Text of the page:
Australia to euthanise beached whales after worst mass stranding in country’s history

Harry Cockburn
·3 min read
Rescuers have freed 90 of the long-finned pilot whales, but almost 400 have died (AFP/Getty)
Rescuers have freed 90 of the long-finned pilot whales, but almost 400 have died (AFP/Getty)

Australian authorities are set to euthanise several surviving long-finned pilot whales after almost 400 died in one of the world’s largest ever mass strandings of the mammals.

Almost 500 of the whales, which is a large species of oceanic dolphin, were discovered on Monday and Wednesday beached on the shore and sand bars along the remote west coast of the island state near the town of Strahan.

By late Thursday rescuers had managed to free almost 90 of the whales.

The majority of those had reached the safety of deeper water, but at least four too exhausted to swim to safety were likely to be euthanised and others could return to the area when the tide turns, officials warned.

The task of removing around 380 of the dead whales which together weigh hundreds of tons, will begin on Friday and is likely to take days, Marine Conservation Program wildlife biologist Kris Carlyon told AP.

Methods under consideration include towing the carcasses or loading them onto barges to take them out to sea to be dumped somewhere where they will not drift ashore or create navigational hazards.

Dr Carlyon said the rescue crews were working 12-hour days.

"Everyone's tired, feeling the fatigue, long days," he said. "The emotional toll can be significant."

Speaking to Reuters, Nic Deka, the incident controller for the state government's Parks and Wildlife Service said the outlook for any of the whales remaining in the area was not good.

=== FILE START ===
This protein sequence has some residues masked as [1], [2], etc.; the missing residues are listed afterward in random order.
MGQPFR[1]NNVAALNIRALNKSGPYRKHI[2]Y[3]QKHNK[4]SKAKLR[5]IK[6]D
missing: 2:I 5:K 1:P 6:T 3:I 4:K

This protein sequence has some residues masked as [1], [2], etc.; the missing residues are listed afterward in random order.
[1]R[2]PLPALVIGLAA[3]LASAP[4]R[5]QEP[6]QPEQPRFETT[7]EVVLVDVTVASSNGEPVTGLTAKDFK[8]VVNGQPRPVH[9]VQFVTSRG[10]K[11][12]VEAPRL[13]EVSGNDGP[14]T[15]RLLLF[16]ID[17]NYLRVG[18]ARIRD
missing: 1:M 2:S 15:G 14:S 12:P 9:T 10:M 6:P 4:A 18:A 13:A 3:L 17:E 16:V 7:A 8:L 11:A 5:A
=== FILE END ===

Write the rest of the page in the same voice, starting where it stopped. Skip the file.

He said: “Beyond the next 24 hours, any remaining animals that are alive will be less viable.”

Speaking about the disposal of the carcasses, he added: “Our preference is for disposal at sea, we're still taking expert advice as to exactly where the drop off point may be," noting the decomposing whales could pose an environmental health risk.

Mike Double, a zoologist who leads the Australian Marine Mammal Centre, told Reuters why the decision had been made to euthanise those whales which are still alive, but remain stranded.

He said: “For large whales very sadly, it could take weeks for them to die, and they get blistered in the sun, so you would be thinking about an ethical and humane thing to do.”

Rescuers working to save the whales stranded on a beach on the rugged west coast of TasmaniaBRODIE WEEDING/THE ADVOCATE/AFP
Rescuers working to save the whales stranded on a beach on the rugged west coast of TasmaniaBRODIE WEEDING/THE ADVOCATE/AFP

While very large species of whales can be euthanised via a lethal dose of potassium chloride to the heart or even explosives, whales like the long-finned pilots are usually shot with a firearm.

The stranding, the biggest on record in modern Australia and one of the largest in the world, has drawn attention to a natural phenomenon that remains largely a mystery to scientists.

A rescue team of more than 60 government scientists and volunteers had dashed to the remote location, braving freezing cold waters in order to carry out the arduous refloating process.

As many as four or five people per whale were needed to attach slings to the animals and guide them as they were pulled to deeper water by boats.

Why the whales ran aground is a mystery. Theories include that the pod followed sick whales or made a navigational error.

Mainland Australia's largest mass stranding had previously been 320 pilot whales near the Western Australia state town of Dunsborough in 1996.

Tasmania's previous largest stranding involved 294 whales on the northwest coast in 1935.

Additional reporting by agencies

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